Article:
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World Bank Pledges Partnership With MOH

-Wants Governance, Accountability And Citizens Participation

By Esau J. Farr

The World Bank, one of the leading donor partners of the Ministry of Health has pledged its continual support and partnership to the Ministry of Health in strengthening the health care delivery system of the country.

The disclosure was made mid-week by the Bank’s Liberia Country Manager, Ms Larisa Leshchenko at a start of a three-day stakeholder forum organized by the Ministry of Health and partners at a local hotel near Monrovia.

The commitment was contained in a statement delivered by Ms Leshchenko on Wednesday.

“I am indeed happy to join our visiting health officials and that of the Minister of Health to form part of this important workshop which will attempt to address institutional constraints to achieving desired outcomes of Liberia’s health care delivery system,” she hoped.

According to her, “While Liberia is building back and improving the health care infrastructure including training of health care workers, yet health outcomes suggest that much remains to be done.

For example, we are concerned about maternal mortality rate and teenage pregnancy rate which are amongst the highest in West Africa and the world”.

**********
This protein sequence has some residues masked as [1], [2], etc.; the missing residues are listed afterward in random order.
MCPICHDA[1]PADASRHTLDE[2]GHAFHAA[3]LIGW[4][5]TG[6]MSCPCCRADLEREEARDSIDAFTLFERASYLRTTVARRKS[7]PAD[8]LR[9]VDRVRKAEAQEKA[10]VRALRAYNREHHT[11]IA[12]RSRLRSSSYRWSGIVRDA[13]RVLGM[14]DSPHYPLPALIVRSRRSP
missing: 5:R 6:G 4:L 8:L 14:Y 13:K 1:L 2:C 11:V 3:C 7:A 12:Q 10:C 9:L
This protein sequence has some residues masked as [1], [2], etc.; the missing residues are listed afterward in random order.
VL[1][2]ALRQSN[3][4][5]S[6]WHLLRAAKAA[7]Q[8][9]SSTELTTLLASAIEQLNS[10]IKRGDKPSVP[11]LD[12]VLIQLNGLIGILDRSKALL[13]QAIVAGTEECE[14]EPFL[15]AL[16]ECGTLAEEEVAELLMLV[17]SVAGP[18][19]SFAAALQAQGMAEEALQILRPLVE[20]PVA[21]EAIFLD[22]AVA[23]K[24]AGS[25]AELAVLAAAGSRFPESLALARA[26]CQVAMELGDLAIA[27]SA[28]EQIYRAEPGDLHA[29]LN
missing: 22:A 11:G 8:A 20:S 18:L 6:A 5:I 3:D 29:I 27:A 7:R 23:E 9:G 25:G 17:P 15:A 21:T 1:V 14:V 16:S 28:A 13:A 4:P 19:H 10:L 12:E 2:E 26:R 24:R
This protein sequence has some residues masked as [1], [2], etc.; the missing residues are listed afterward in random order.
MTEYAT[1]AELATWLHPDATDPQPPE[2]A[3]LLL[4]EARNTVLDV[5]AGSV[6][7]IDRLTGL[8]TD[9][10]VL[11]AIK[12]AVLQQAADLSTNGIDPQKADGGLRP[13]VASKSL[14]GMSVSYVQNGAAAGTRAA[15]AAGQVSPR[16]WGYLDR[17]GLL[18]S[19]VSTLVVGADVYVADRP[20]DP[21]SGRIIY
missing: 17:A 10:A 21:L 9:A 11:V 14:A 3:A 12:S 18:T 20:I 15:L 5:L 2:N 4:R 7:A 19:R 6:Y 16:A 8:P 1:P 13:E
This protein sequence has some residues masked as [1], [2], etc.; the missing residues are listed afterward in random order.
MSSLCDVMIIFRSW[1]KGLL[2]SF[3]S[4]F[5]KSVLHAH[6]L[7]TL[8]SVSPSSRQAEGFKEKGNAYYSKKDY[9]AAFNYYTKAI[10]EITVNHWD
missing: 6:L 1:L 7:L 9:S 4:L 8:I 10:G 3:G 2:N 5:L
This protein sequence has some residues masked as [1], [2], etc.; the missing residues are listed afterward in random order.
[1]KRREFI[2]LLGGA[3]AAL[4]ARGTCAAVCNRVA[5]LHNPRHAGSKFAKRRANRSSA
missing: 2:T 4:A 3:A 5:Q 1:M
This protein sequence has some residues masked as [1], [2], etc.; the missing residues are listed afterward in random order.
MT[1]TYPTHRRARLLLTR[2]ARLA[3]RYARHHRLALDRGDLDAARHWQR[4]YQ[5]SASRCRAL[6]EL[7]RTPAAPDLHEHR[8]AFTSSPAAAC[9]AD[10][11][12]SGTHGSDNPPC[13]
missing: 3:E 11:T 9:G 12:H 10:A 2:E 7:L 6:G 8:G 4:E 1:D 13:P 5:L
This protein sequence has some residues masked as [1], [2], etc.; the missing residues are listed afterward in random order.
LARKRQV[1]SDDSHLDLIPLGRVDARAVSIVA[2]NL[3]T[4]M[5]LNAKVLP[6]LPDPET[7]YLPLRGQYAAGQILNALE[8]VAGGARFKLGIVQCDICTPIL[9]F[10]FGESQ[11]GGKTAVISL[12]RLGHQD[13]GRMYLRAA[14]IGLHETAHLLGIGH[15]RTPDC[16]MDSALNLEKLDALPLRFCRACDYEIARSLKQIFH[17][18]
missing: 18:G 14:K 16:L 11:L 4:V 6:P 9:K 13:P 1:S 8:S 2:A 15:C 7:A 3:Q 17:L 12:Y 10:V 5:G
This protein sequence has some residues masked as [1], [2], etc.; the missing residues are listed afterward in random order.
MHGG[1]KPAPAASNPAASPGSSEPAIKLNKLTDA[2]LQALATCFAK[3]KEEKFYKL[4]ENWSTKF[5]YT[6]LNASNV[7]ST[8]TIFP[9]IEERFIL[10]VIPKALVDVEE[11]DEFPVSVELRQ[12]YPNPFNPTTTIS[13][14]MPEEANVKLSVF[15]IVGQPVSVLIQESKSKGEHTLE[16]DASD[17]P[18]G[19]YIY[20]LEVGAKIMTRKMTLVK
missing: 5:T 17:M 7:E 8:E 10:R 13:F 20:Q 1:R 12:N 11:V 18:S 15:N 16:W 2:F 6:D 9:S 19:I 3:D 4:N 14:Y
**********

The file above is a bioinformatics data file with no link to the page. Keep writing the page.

The World Bank Country Manager to Liberia averred that “Too many mothers are dying and too many young girls are not experiencing childhood the way they should.

The Human Capital Index released in September 2018 ranks Liberia at 153 out of 157 countries.

While many technical solutions will continue to be implemented, our experience suggests that these will need to be supported by governance, institutional and organizational reforms. There are a range of areas that Liberia recognizes as critical challenges.

These include human resource management, drug supply and drug management system, bringing citizens’ voices into health governance and improving transparency and accountability at different levels of the system. For example, do we have the right personnel, at the right facilities and at the right time? Do communities feel ownership for the facilities and their own health? Can citizens participate in the governance, management and oversight of health facilities?

Only with truly engaged stakeholders, be their service providers or service users, we can shift the pendulum.

This workshop aims to examine these issues. We need to understand how we can best move forward on these reforms using a lens of what is practical and feasible. If Liberia must improve on its ratings on human capital index and improve health outcomes, it needs to think much more about the critical pathways to results”.

She believed that the agenda of institutional reforms is very critical for this as well.

“The World Bank will continue to partner with the Liberian government to strengthen capacity of the country’s health care delivery system and for sustainable management of available resources.

On behalf of the World Bank Liberia family, congratulations to the government of Liberia for its efforts aimed at strengthening the health system. We look forward to continuing this partnership of the health system of Liberia,” she concluded. TNR

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